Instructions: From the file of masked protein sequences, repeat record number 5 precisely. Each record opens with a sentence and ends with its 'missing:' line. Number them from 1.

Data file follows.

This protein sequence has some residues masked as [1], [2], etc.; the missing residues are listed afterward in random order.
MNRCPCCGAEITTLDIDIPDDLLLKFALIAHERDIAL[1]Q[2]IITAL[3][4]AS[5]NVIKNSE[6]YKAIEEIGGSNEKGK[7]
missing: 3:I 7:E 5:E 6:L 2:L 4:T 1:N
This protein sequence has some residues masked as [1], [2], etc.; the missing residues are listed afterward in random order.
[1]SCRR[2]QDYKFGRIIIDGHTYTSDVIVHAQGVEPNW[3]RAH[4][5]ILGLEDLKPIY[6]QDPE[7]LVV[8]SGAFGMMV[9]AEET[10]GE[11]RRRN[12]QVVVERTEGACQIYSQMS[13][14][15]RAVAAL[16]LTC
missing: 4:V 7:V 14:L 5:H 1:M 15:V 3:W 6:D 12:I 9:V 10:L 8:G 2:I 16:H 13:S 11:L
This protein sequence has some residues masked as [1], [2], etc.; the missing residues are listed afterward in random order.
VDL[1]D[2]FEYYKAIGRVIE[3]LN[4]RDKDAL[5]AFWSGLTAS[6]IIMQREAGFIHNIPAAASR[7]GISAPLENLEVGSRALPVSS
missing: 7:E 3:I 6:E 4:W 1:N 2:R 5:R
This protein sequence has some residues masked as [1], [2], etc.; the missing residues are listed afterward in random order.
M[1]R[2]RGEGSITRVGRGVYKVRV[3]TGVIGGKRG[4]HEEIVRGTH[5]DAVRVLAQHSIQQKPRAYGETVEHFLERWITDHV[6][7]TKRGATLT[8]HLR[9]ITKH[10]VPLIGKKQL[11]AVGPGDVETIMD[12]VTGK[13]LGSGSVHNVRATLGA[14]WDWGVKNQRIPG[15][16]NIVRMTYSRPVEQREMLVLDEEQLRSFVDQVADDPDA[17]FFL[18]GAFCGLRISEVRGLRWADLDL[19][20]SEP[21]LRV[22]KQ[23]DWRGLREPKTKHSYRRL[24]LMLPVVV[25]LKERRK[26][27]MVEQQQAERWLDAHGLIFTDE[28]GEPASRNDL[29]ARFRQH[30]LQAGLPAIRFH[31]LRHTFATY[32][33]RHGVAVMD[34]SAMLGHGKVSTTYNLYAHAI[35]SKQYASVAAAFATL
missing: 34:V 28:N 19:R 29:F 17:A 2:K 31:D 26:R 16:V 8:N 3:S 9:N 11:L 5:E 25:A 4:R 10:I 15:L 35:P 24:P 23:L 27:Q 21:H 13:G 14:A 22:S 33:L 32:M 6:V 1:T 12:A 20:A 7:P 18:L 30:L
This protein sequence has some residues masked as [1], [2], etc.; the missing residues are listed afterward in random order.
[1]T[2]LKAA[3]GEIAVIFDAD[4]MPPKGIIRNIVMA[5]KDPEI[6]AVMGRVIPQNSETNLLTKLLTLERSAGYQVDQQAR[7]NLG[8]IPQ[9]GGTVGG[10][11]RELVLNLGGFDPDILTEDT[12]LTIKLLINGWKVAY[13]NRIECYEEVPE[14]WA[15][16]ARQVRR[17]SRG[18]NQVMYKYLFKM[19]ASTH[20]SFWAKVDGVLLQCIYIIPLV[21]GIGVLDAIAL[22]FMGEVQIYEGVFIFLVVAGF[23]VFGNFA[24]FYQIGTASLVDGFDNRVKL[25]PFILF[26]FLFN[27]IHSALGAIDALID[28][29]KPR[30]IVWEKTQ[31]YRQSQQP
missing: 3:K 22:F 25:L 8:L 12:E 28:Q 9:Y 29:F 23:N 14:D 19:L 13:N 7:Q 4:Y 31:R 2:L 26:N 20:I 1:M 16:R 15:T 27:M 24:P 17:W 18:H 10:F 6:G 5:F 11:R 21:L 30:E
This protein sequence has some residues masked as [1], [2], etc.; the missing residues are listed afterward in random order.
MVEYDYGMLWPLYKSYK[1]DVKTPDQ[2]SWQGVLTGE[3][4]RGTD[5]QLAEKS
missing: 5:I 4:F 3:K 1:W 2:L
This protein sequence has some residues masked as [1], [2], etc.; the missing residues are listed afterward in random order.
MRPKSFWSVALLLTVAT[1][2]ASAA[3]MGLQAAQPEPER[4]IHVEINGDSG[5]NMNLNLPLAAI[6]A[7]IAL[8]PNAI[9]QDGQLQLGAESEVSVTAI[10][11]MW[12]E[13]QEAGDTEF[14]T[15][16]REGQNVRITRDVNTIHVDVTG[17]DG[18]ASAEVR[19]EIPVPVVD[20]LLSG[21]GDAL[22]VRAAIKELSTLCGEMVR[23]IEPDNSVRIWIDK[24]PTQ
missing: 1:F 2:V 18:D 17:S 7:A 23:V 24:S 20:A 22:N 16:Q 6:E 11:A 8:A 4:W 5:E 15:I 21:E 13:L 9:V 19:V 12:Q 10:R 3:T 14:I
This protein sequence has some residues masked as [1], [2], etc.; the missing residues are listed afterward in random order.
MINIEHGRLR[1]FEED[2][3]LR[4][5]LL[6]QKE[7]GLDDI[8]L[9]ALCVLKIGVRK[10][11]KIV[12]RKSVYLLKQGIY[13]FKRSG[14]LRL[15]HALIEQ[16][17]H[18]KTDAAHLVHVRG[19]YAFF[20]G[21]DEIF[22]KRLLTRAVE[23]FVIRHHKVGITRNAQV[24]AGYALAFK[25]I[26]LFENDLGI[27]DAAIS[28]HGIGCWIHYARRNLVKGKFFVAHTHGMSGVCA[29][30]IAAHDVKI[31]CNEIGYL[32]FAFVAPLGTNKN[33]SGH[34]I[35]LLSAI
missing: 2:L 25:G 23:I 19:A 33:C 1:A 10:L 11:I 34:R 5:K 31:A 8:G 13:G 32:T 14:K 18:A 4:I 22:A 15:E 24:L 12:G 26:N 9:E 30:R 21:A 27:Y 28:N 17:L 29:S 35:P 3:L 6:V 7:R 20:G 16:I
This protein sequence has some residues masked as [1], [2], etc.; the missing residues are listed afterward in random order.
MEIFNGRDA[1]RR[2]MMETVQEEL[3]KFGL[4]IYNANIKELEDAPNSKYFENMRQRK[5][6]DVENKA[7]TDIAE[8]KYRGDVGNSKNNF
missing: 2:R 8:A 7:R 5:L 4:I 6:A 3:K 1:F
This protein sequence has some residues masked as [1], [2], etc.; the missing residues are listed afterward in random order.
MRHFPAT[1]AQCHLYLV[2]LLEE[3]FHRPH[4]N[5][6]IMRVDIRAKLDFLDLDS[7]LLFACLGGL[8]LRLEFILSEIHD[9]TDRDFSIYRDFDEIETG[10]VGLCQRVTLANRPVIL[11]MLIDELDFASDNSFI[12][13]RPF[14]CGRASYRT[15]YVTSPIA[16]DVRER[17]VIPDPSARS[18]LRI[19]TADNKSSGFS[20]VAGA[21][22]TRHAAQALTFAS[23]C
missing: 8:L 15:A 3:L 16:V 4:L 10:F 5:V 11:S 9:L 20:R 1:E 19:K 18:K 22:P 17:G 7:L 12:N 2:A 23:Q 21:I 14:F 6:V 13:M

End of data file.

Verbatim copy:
This protein sequence has some residues masked as [1], [2], etc.; the missing residues are listed afterward in random order.
[1]T[2]LKAA[3]GEIAVIFDAD[4]MPPKGIIRNIVMA[5]KDPEI[6]AVMGRVIPQNSETNLLTKLLTLERSAGYQVDQQAR[7]NLG[8]IPQ[9]GGTVGG[10][11]RELVLNLGGFDPDILTEDT[12]LTIKLLINGWKVAY[13]NRIECYEEVPE[14]WA[15][16]ARQVRR[17]SRG[18]NQVMYKYLFKM[19]ASTH[20]SFWAKVDGVLLQCIYIIPLV[21]GIGVLDAIAL[22]FMGEVQIYEGVFIFLVVAGF[23]VFGNFA[24]FYQIGTASLVDGFDNRVKL[25]PFILF[26]FLFN[27]IHSALGAIDALID[28][29]KPR[30]IVWEKTQ[31]YRQSQQP
missing: 3:K 22:F 25:L 8:L 12:E 28:Q 9:Y 29:F 23:N 14:D 19:L 13:N 7:Q 4:Y 31:R 2:L 26:N 20:I 1:M 16:R 15:T 27:M 24:P 17:W 18:H 10:F 6:G 5:F 11:R 21:L 30:E